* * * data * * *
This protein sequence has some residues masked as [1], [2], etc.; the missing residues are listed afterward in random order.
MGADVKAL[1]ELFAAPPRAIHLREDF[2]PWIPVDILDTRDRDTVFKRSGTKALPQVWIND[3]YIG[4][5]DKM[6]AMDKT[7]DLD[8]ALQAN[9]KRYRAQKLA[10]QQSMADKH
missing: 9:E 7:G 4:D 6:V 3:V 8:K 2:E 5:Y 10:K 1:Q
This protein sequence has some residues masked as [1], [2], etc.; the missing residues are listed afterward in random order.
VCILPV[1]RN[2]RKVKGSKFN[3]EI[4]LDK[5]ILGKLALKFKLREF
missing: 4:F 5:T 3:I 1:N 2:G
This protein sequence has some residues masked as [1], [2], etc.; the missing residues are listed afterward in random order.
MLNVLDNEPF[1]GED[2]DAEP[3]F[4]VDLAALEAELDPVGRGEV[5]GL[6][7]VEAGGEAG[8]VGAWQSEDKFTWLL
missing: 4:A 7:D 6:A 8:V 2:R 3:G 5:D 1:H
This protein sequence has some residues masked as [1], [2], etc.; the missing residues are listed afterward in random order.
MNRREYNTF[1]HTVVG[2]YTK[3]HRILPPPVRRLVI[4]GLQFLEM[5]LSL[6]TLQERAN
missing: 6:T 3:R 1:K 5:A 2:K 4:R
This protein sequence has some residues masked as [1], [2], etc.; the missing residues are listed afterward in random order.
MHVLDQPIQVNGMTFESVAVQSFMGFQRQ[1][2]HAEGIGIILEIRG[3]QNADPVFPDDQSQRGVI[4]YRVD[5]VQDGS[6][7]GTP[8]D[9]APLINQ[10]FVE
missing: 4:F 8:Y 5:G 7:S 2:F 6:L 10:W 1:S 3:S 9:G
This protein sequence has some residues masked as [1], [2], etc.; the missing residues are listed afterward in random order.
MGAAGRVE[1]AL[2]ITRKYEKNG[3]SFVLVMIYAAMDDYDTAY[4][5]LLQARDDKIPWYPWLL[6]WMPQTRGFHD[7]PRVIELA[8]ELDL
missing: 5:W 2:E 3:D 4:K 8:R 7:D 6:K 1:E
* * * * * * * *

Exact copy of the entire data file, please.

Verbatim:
This protein sequence has some residues masked as [1], [2], etc.; the missing residues are listed afterward in random order.
MGADVKAL[1]ELFAAPPRAIHLREDF[2]PWIPVDILDTRDRDTVFKRSGTKALPQVWIND[3]YIG[4][5]DKM[6]AMDKT[7]DLD[8]ALQAN[9]KRYRAQKLA[10]QQSMADKH
missing: 9:E 7:G 4:D 6:V 3:V 8:K 2:E 5:Y 10:K 1:Q
This protein sequence has some residues masked as [1], [2], etc.; the missing residues are listed afterward in random order.
VCILPV[1]RN[2]RKVKGSKFN[3]EI[4]LDK[5]ILGKLALKFKLREF
missing: 4:F 5:T 3:I 1:N 2:G
This protein sequence has some residues masked as [1], [2], etc.; the missing residues are listed afterward in random order.
MLNVLDNEPF[1]GED[2]DAEP[3]F[4]VDLAALEAELDPVGRGEV[5]GL[6][7]VEAGGEAG[8]VGAWQSEDKFTWLL
missing: 4:A 7:D 6:A 8:V 2:R 3:G 5:D 1:H
This protein sequence has some residues masked as [1], [2], etc.; the missing residues are listed afterward in random order.
MNRREYNTF[1]HTVVG[2]YTK[3]HRILPPPVRRLVI[4]GLQFLEM[5]LSL[6]TLQERAN
missing: 6:T 3:R 1:K 5:A 2:K 4:R
This protein sequence has some residues masked as [1], [2], etc.; the missing residues are listed afterward in random order.
MHVLDQPIQVNGMTFESVAVQSFMGFQRQ[1][2]HAEGIGIILEIRG[3]QNADPVFPDDQSQRGVI[4]YRVD[5]VQDGS[6][7]GTP[8]D[9]APLINQ[10]FVE
missing: 4:F 8:Y 5:G 7:S 2:F 6:L 10:W 1:S 3:S 9:G
This protein sequence has some residues masked as [1], [2], etc.; the missing residues are listed afterward in random order.
MGAAGRVE[1]AL[2]ITRKYEKNG[3]SFVLVMIYAAMDDYDTAY[4][5]LLQARDDKIPWYPWLL[6]WMPQTRGFHD[7]PRVIELA[8]ELDL
missing: 5:W 2:E 3:D 4:K 8:R 7:D 6:K 1:E